I’ve always worked in creative environments with a lot of interdependent roles and processes – and big, unyielding deadlines. Twenty years ago (did I just type that?!), it was editors, writers, designers, artists, production teams, salespeople, prepress film houses, printers, and all of the rest involved in producing magazines. My role was at the intersection of the creative work and technical production. Sometimes it all happened as a meeting in one room, other aspects involved sneakernet, sending disks and film back and forth via couriers. Missing a print date cost big dollars. You didn’t miss the dates. Ever.
Being a bit of a geek with a logical streak of an engineer’s daughter, I was always looking for ways to add structure and streamline processes. (This is not unlike trying to put a wet cat in a sweater.) I developed a successful, but perhaps unhealthy relationship with spreadsheets that I used to hold information – deadlines, story details, status, page counts, art files, page ratios. I dutifully maintained my trusty grids and could answer any question about any bit or piece along the way. But hand anyone else a printout and their eyes would cross and roll before they simply restated the question. The spreadsheets held data; I was the mechanism for sharing data – the user interface, so to speak.
In another role and another decade, technology had progressed quite a bit. Instead of stalking people in hallways, I now spent a freakish amount of time sending e-mails to ask various people for status on project elements — asking again when the e-mail got “lost” — then collecting that information and throwing it into a mental blender. Every week. Although they’d become more complex, spreadsheets were still the primary information vault.
At the end of the process, I could pour out a PowerPoint smoothie of consolidated information detailing the overall project status, danger zones, and prioritized next steps. We’d meet weekly, when I’d share the information and we’d review status, collect more information, modify priorities, and march forward until the next week when we’d shift this way and that according to what happened in the previous week.
Small projects weren’t too bad. But my projects weren’t generally very small. Take the website component of a major product launch: 40 new pages and 50 updates, 65 photographs, 7 videos, 15 writers, 3 marketing communications managers, 4 editors, 6 web developers, and any number of marketing people interested in the well-being of their particular products and pages.
Some people expected that, as the project lead, I had insight into the minds and inboxes of the individuals on the project, no matter what state, county, or time zone they inhabited. As many Psychic Friends Network commercials as I saw during late-night TV, the skill never took hold. Answering a status question took work because of so many interdependencies. We weren’t even approaching the idea of “real-time.”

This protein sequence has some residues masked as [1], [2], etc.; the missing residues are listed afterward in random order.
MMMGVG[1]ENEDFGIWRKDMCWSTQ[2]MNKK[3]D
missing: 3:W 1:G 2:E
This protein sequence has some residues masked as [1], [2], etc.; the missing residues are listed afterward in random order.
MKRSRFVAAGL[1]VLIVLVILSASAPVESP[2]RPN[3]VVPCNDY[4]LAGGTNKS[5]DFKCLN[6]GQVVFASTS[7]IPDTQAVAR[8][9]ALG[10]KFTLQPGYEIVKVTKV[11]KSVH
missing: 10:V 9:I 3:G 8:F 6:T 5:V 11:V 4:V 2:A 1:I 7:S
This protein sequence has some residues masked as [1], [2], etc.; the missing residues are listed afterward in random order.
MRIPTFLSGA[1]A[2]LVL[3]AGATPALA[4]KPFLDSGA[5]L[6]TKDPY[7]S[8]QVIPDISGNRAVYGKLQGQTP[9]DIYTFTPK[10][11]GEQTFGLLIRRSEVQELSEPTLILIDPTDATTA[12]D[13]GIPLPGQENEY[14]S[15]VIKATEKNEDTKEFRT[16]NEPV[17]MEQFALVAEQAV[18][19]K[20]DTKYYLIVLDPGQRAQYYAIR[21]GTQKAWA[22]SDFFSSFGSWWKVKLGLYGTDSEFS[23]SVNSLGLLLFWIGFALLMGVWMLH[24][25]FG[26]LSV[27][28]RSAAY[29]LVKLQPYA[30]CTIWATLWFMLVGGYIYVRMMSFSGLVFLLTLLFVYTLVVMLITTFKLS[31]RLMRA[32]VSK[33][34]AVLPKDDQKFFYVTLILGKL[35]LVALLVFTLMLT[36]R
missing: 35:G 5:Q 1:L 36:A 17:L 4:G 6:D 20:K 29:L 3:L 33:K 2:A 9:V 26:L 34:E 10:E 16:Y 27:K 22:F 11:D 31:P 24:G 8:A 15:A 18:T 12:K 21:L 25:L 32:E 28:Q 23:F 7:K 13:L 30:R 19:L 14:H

As people started getting used to the concept of shared folders on servers, I started posting a simple deadline and status spreadsheet so anyone could access it – at any time. I still collected and synthesized the data, but now I had a new way to distribute the information. As much as I appreciate a friendly phone call at 4:45p on a Friday, I don’t usually like it when a “gotta have it now” action item is attached.
The project team got used to receiving a link to a spreadsheet as a response to update requests instead of “Billy Bob will have the content to Janie Sue for editing on Tuesday.” Then they started bookmarking the link instead of sending me questions.
That was the first step in my nefarious plan. The next was to ask people to update information in the shared file. Sometimes a passive-aggressive approach worked best: When they saw blank spaces on the grid, they’d fill them out themselves. Or when items suddenly turned bold red, they’d move them higher on their own priority lists.
As with any new process, some people were quite comfortable in the armchair of “we’ve always done it that way.” But even a few people doing their own updates made a difference – for everyone.
As people realized that going to the server for information and files was easier than chasing e-mails, more of them put their toes in the water of “the new way.” Another benefit – mitigating the problem of a single point of failure (me) in the event I won the lottery and disappeared. All the project information was accessible, even when I wasn’t.
As much as I can put all of this in past-tense verbs, I realize that not everyone can. I happen to work in an environment where finding ways to use and share information more effectively is a priority. The armchair of “we’ve always done it that way” isn’t very comfortable here, probably because of the rocks under the cushion.
Compared to actual collaboration tools like Cisco Quad, my spreadsheets and shared folders were chewing gum, bailing wire, and scrap lumber. They were a rudimentary prototype for the tools we have access to today. They worked to hold information, but weren’t designed for collaboration.
The main difference now is that we’re moving from a practice of sharing information to one of conversation, shared activity, working together — collaborating.
Now there are many tools specifically designed not just to hold or create information, but to share information and support collaboration. Whether it’s a shared workspace or web conferencing, anything that lets you interact more effectively can improve collaboration. And more effective collaboration means better results, faster. And faster results means more time to go buy lottery tickets.